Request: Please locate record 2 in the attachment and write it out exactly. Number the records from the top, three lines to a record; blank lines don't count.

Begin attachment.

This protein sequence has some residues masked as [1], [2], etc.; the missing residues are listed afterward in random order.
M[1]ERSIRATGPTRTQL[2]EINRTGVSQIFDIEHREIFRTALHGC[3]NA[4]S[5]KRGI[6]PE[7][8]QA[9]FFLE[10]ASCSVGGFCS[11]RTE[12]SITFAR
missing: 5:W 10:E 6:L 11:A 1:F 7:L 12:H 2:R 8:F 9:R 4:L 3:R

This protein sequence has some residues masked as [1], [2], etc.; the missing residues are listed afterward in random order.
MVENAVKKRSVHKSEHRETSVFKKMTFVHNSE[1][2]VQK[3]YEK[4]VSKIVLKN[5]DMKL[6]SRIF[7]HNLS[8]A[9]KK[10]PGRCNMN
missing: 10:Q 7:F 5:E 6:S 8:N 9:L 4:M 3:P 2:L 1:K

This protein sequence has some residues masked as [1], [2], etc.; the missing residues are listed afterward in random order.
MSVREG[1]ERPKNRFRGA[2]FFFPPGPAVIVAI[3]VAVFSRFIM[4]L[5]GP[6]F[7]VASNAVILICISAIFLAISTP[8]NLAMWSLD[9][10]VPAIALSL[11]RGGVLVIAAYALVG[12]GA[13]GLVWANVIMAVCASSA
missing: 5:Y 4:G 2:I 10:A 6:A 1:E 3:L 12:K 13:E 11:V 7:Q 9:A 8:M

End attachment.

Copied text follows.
This protein sequence has some residues masked as [1], [2], etc.; the missing residues are listed afterward in random order.
MVENAVKKRSVHKSEHRETSVFKKMTFVHNSE[1][2]VQK[3]YEK[4]VSKIVLKN[5]DMKL[6]SRIF[7]HNLS[8]A[9]KK[10]PGRCNMN
missing: 10:Q 7:F 5:E 6:S 8:N 9:L 4:M 3:P 2:L 1:K